Tag Archives: Women

God’s People, part 182: The Other Women

Read Luke 8:1-3

ALSO IN SCRIPTURE
“It was Mary Magdalene, Joanna, Mary the mother of James, and several other women who told the apostles what had happened.”  (Luke 24:10, NLT)

When we think of God’s people, we tend to think one of two things. We might think of the Israelites who were God’s “chosen people”, or we might think of specific characters in the Bible. Either way, we tend to idealize the people we are thinking about. For instance, we may think that God’s people are super faithful, holy, perform miracles and live wholly devout and righteous lives. Unfortunately, this idealism enables us to distance ourselves from being God’s people, because we feel that we fall short of those ideals. As such, I have decided to write a devotion series on specific characters in the Bible in order to show you how much these Biblical people are truly like us, and how much we are truly called to be God’s people.

bible-films-christ-followers-women-1128908-wallpaperPart 182: The Other Women. One of the truly remarkable aspects of the Gospels is Jesus’ interaction with women. His willingness to teach and engage, let alone permit, women followers distinguishes Jesus from all the rest of the sagely rabbis and philosophers of his day and age. Not only that, but he is honestly distinguishable from all of the teachers and philosophers of years gone by leading up to his age. It was truly unique to Jesus.

Even more remarkable is that the Gospel writers themselves were not scandalized by it; rather, they included that detail in their accounts. I love when people bring up the “inconsistencies” between the Gospel accounts as “proof” that the texts are not reliable historically. Of course, we don’t hold the same standard with differing biographies on JFK or Abraham Lincoln, all of which have discrepancies in them too; however, with the Gospels, modernists like to hold the Gospels to a “higher” standard.

Yet, what makes the Gospel accounts credible to me is that they include things that would be scandalous and even embarrassing for the people they are seeking to account for. For instance, Jesus hanging out with prostitutes and tax collectors would have been a shame on him and an embarrassment to his family, yet that is included in the accounts. What’s more, Jesus having female followers would have been scandalous. Women knew their place in that society and their place was in the home, not learning and debating with sagely teachers. Only men were permitted to do that.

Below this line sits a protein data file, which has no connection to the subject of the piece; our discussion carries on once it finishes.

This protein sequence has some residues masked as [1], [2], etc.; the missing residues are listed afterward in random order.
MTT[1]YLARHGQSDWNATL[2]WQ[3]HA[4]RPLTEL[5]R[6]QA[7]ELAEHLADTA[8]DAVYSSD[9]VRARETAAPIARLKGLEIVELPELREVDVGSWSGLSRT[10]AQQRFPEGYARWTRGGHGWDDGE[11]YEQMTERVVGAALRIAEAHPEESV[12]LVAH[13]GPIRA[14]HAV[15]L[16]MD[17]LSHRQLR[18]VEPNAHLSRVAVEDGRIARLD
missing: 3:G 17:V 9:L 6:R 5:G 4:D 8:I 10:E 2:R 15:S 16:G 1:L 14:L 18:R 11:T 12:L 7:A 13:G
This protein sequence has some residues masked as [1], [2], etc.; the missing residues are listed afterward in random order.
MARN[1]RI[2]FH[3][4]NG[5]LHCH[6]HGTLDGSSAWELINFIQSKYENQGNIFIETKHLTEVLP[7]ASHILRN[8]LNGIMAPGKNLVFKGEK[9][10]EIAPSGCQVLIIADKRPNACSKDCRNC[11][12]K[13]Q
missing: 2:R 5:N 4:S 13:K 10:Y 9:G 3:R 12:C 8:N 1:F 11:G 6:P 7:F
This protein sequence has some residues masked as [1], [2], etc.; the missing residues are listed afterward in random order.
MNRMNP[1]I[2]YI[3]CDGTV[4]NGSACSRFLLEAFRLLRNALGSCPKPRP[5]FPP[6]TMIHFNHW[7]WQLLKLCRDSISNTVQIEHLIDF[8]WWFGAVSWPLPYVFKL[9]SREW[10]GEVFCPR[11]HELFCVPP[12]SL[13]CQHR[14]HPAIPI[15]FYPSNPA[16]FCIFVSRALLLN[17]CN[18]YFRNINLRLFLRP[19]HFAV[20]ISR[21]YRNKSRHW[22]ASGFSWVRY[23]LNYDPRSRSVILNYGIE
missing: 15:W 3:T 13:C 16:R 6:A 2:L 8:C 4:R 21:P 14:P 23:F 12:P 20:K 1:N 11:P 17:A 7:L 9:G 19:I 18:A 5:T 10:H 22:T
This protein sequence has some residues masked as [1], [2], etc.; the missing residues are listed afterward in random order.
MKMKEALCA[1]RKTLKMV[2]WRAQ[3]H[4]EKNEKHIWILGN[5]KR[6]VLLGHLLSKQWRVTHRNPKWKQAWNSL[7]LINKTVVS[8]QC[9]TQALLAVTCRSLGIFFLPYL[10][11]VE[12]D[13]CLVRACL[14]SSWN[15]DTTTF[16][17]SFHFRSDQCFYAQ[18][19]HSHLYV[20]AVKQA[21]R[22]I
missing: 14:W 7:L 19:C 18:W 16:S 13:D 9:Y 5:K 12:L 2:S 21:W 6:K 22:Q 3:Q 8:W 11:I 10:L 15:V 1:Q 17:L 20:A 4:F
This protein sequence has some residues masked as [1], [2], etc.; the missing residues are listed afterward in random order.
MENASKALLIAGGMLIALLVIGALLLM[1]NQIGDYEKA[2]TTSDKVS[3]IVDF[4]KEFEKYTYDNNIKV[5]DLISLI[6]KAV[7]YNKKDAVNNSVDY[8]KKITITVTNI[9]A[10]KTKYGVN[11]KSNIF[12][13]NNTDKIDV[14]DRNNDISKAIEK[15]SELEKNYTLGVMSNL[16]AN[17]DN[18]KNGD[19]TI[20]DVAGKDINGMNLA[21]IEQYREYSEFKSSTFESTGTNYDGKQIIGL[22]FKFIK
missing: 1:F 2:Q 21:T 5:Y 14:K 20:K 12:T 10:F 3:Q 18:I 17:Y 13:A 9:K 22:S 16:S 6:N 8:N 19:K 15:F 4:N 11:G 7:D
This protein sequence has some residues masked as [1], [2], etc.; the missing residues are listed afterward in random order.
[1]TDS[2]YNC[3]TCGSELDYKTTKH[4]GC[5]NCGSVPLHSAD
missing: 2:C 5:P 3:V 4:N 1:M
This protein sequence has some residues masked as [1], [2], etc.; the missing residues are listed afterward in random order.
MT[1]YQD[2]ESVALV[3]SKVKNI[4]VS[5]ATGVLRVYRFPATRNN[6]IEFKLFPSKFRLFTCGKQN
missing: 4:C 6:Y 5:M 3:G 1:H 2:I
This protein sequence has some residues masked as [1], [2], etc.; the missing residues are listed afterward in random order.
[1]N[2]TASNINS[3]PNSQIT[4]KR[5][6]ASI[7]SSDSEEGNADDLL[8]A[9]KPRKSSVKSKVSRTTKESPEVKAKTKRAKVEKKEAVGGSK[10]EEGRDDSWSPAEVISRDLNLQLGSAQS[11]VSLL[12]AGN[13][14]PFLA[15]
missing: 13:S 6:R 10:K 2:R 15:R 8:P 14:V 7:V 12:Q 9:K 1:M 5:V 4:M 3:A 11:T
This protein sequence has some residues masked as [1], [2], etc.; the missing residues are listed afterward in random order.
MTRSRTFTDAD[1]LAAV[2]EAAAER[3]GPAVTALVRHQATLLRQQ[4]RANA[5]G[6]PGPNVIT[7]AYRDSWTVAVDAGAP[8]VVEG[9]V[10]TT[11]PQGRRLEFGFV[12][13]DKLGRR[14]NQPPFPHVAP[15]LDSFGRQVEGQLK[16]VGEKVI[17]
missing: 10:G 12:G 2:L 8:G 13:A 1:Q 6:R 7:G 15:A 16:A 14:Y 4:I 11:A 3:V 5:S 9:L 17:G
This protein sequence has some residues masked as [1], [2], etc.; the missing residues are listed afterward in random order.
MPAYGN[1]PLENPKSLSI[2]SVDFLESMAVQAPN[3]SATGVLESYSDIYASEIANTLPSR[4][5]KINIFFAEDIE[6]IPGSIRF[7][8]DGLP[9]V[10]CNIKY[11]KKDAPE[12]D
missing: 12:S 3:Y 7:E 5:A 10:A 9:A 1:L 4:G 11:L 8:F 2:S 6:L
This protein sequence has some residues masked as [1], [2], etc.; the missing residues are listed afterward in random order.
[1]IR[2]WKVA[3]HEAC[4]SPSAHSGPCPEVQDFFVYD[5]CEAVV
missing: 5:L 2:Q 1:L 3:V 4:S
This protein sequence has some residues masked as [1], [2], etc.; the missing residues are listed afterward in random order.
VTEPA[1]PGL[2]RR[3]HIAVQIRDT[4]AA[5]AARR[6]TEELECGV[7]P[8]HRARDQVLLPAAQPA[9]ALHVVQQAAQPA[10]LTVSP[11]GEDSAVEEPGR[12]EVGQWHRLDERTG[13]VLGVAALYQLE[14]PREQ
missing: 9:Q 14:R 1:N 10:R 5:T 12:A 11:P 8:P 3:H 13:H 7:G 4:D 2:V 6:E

Yet, the Gospel writers include the fact that Jesus had faithful women followers and, even more importantly, that some of them were prominently supporting his ministry financially. On top of that, the Resurrected Christ is first seen and witnessed to by the women and, in a twist of epic proportions, those women become the apostles to the apostles. If the Gospel writers were making up fanciful stories to promote some sort of agenda (as cynical modernists like to imagine), why include those “embarrassing” moments? That makes absolutely no sense at all.

What’s more likely is that women were absolutely VITAL to the spreading of the Jesus movement following his death, resurrection, and ascension to heaven. Jesus had built a culture of inclusion among his disciples that carried on long after he’d gone to heaven, and the earliest Christian writers accounted for that. Some of those women I have already written about, others I will write about in future devotions; however, each of the women (named or unnamed) were vital parts of the Jesus movement. Jesus would have had it no other way.

Unfortunately, we live in a man’s world, and the church fell prey to ideologies that reflected the world’s view of women as opposed to Christ’s view of them. As such, things crept into the Christian tradition and even into the Bible that countered Christ’s acceptance and inclusion of women’s role in ministry. Even to this day there are “complimentarians” in Christianity who are staunchly opposed to the kind of radical inclusion of women in ministry that Jesus first initiated.

As a pastor, in every church I have served at I have had at least some people come up and tell me how happy they are that they now have a man serving as pastor. That always makes me feel uncomfortable and, honestly, offended. What about my anatomy and physiology makes me any better of a pastor than a woman? When one stops and thinks about it, the science is not there to back up any sort of superiority, nor is reason or logic! What’s more, Jesus is not there to back that up as Jesus valued women in ministry and he sent a woman, Mary Magdalene, to  preach the Good News to the Apostles who were hiding in fear of their lives.

The challenge for us is to begin to see things as Christ saw them. The challenge for us is to begin to become more and more inclusive of others. Men and women are equally called to serve Christ and who are we to stand in their way as their adversary? Let us begin to bring the church back to the place where it first started, a place of radical inclusivity and hospitality. In doing so, we will draw even closer to Christ than we already are.

THOUGHT OF THE DAY
“No doubt [women of faith in the past] were reproached for His name’s sake, and accounted mad women; but they had a faith which enabled them at that time to overcome the world, and by which they climbed up to heaven.” – Rev. George Whitefield